As scientists, we are all quite familiar with rejection. This comes in many forms at many stages throughout our careers. When applying to graduate schools, chances are you’re not going to get into all of them. When you pitch that first (or any) idea to your advisor, it’s likely to get shot down, or at the very least altered beyond recognition. When you apply for a grant/award/fellowship, chances are it’s going to get shot down (especially if you applied for a DEB grant through NSF). And when you submit a manuscript, there’s a chance it’ll get kicked back and rejected. But let’s think about those last two types of rejection.
Having a manuscript is better than having a grant rejected, and here’s why:
1) Time: Manuscripts are the results of research that has previously been conducted. The data is collected, analyzed, and interpreted. If you submit something and it gets rejected, you take the reviews, revise, and resubmit. This can take as little or as much time as necessary. Not so with grants. Those who are currently getting pre-proposal rejections have to wait until the winter in hopes of securing the opportunity to secure funding; it’s not even a guarantee. Grants take time to write and deadlines usually come once a year. If you put a lot of time into writing a grant, and you don’t receive that grant, then you’re SOL and you have to wait until the next round, all the while hoping to find some way to find your current research.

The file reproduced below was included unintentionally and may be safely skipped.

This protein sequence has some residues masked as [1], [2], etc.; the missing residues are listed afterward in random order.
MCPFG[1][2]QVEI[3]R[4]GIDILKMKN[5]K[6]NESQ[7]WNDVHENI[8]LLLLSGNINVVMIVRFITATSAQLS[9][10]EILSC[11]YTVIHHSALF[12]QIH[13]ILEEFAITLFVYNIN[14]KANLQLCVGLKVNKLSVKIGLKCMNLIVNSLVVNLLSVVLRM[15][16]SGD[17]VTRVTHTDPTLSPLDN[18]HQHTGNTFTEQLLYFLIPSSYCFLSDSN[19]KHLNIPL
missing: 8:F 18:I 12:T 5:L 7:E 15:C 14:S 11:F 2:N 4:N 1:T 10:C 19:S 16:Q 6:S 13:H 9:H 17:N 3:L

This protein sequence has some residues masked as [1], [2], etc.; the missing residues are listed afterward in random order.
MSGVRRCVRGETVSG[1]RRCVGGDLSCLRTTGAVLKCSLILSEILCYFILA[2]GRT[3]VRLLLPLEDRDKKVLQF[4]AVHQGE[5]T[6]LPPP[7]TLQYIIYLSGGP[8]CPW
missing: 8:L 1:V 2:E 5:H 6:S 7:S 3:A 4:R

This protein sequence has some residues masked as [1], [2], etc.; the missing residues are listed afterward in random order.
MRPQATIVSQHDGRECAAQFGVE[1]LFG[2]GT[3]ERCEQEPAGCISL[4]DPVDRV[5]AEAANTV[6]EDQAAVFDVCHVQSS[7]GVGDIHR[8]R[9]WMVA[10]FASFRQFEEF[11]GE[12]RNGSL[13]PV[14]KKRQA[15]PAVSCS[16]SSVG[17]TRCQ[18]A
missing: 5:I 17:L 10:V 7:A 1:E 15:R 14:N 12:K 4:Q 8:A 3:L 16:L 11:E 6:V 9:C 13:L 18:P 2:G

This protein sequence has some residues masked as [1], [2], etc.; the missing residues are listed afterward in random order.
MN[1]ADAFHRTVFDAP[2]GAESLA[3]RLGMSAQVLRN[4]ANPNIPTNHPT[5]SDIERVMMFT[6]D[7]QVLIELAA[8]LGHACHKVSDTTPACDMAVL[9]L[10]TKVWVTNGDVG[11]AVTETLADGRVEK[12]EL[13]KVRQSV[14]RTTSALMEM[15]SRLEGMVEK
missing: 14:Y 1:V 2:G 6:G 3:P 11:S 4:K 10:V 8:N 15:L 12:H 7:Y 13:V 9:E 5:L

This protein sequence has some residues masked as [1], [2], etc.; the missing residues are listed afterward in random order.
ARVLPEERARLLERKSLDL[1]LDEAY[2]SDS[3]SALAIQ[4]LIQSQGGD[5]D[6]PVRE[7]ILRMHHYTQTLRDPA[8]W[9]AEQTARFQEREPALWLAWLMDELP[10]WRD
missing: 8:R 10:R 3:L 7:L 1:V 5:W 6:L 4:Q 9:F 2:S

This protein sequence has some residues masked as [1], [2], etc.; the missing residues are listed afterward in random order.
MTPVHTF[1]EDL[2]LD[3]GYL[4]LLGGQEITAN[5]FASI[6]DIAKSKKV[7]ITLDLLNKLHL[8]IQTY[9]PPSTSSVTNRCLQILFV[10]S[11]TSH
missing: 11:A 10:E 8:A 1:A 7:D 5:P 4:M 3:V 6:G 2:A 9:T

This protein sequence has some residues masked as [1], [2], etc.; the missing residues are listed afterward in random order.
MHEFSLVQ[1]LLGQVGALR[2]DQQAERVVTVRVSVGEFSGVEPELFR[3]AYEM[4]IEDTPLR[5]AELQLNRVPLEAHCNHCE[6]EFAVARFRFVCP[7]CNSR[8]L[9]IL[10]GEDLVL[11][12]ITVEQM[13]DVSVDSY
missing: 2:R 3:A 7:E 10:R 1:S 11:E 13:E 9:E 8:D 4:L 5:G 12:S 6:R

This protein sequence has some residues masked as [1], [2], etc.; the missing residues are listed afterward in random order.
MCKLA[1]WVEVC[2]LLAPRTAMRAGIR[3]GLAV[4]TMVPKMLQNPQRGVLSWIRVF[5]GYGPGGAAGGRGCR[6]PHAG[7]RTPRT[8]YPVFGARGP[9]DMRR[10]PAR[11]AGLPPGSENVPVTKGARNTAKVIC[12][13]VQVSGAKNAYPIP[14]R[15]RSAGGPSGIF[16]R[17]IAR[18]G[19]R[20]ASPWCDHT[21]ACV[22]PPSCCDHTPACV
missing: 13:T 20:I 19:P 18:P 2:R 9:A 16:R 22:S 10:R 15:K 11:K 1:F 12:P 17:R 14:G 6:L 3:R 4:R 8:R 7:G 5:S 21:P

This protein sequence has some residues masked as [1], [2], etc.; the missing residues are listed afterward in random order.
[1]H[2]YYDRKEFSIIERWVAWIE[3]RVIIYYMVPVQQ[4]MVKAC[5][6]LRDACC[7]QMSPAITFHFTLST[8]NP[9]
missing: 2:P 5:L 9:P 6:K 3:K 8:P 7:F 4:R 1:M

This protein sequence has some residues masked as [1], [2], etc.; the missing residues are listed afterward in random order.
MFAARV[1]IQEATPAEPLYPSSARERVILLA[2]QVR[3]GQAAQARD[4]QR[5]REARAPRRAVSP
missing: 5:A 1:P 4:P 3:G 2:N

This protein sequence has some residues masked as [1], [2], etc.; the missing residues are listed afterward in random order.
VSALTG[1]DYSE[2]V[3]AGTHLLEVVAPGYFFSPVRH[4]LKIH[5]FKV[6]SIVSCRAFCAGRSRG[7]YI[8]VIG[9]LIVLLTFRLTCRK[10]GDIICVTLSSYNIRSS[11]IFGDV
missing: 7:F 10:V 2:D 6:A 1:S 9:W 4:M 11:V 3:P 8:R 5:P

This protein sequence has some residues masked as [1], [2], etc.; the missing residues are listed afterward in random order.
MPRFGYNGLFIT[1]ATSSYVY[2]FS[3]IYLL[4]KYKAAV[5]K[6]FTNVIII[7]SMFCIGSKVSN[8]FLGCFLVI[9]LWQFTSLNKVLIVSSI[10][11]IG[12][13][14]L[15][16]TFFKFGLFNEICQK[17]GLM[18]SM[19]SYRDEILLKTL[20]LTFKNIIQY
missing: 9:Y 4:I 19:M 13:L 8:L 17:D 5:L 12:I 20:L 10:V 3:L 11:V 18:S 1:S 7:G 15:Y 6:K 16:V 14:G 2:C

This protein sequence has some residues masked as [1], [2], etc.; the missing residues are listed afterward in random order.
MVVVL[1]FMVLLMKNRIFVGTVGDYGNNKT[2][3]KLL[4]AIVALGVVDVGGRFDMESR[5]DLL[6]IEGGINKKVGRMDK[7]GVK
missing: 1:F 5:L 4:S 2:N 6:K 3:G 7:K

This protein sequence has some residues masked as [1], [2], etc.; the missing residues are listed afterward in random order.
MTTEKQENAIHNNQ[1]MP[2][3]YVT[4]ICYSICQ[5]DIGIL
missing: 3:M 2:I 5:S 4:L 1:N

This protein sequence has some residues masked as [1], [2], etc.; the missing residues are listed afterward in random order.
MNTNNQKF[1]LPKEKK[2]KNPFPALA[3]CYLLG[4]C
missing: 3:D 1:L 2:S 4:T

2) Money: This one is a no-brainer. We need money to find our research. Without it, there are no manuscripts (though there is a need for preliminary data to submit with grant applications, a very puzzling system).
3) Reviewers: We can’t choose our grant reviewers, we can try and influence who will review our manuscripts. Recently, I’ve had some bad experiences with one reviewer in particular. For most journals, we can (or must) suggest who should review our manuscript. We can also suggest who should not review our manuscripts, though this is a less-exercised option. Regardless, you can’t choose your grant-review panel.
There is obviously more to this story; however, I think these are some of the stronger arguments for my case. Perhaps I will think differently someday…